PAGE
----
“EWWWW!” That was the collective reaction of more than 200 kids when they smelled the natural gas scratch and sniff cards when I visited some of our youngest customers recently. I made the trip to summer camps for kindergarteners in Lawrence Township and West Deptford, NJ as part of PSE&G’s Natural Gas Safety Program. During the program children used the cards to identify the smell of natural gas (think rotten eggs) to help them detect a leak. The children learned what to do if they suspect a leak:
- Tell an adult
- Leave the home (without touching any light switches or appliances on the way out)
- Move at least 350 feet away
- Call 911
The children really enjoyed the gas safety house game in which they used their new gas safety tips to point out unsafe situations in a home. In addition, the children learned about utility markouts and the importance of calling 811 before digging. In fact, PSE&G may have recruited a future employee as one student got so excited he asked if he could work for us one day!
Since this program began in 2016, PSE&G representatives have visited 32 schools and spoken to nearly 5,000 kids. That’s a lot of gas safety!
It was a very rewarding day knowing that I helped arm these children with information about gas safety that they will, hopefully, remember and share with their friends and family.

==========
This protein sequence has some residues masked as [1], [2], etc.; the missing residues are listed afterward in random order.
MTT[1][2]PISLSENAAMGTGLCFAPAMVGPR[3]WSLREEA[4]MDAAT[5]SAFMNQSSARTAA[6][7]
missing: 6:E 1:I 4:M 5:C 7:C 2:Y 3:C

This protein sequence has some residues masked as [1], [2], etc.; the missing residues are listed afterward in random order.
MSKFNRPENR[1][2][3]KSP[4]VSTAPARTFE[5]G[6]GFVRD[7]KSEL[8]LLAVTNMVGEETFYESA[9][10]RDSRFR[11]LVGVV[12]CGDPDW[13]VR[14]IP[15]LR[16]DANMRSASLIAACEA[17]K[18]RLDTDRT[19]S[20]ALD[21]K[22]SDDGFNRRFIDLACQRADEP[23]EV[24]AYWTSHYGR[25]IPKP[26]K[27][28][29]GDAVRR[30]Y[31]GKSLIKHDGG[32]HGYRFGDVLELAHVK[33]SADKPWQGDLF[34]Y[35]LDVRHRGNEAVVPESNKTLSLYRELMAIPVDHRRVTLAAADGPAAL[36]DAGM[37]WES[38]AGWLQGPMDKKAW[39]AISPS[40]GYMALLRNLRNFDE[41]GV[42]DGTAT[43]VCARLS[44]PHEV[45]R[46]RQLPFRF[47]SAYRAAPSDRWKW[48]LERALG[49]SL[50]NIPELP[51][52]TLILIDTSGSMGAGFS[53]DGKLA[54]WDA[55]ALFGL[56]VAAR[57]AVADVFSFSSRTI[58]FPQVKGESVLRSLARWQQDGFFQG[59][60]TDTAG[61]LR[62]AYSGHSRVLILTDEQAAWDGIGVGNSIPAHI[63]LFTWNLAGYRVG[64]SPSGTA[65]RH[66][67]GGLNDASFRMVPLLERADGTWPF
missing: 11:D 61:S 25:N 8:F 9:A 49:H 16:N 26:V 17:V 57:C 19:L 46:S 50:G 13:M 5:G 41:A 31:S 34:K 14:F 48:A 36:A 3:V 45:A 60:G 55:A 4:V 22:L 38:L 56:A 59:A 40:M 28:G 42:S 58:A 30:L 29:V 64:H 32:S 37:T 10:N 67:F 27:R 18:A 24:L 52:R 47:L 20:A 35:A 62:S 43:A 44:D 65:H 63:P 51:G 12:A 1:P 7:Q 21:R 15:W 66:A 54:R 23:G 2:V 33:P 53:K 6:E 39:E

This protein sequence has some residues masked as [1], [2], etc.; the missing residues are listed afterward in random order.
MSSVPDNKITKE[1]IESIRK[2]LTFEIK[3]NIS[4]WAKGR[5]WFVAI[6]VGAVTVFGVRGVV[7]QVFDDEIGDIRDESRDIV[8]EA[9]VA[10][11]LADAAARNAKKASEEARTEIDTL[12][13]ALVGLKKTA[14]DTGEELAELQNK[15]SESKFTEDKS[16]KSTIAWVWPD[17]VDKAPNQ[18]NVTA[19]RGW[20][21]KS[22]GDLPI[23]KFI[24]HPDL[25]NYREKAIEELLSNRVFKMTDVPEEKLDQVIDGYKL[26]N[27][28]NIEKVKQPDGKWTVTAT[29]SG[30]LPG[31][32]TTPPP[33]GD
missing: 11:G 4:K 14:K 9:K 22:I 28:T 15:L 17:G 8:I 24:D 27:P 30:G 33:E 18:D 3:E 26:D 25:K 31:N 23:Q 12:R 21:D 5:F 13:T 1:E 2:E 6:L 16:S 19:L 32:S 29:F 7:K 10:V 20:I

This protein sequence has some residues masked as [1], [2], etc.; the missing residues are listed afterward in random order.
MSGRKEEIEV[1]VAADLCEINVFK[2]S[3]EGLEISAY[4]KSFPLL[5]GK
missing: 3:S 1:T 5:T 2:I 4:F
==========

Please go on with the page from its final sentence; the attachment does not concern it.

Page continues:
To learn more about natural gas safety, visit https://nj.pseg.com/safetyandreliability/gassafety
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A 64-year-old, 12-inch, cast iron gas main cracked in Paramus last week. Traffic snarled on Rt. 17 while we made emergency repairs…again. That was the third time in two years we’ve had to patch up this section of pipe. Installation of a replacement gas main is underway. Continue reading
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“You don’t know what you’ve got till it’s gone.”
Iconic singer Joni Mitchell didn’t have electricity in mind when she penned those words in her 1970s hit song “Big Yellow Taxi.” But she could have. Like the air we breathe and the water we drink, electricity is one of life’s essentials that we often take for granted in this country – until it’s gone.
It’s hard to forget where I was or what I was doing on October 29, 2012. I was in PSE&G’s underground emergency response center in Newark, my eyes glued to the television monitors as a storm named Sandy swept up the coast. Along with my colleagues, I remember watching in disbelief the news coverage of the water in New York Harbor and at the Battery rising up and up throughout the day. We knew the storm was going to be bad – really bad. But the level of this wall of water, and the destruction it could cause, was shocking. Continue reading
Ask Jane Campion what she remembers about last winter and one thing immediately comes to mind. “The weather was absolutely frigid. I didn’t even want to leave the house,” said Jane, who lives in Bayonne with her husband, Jack, both retired teachers.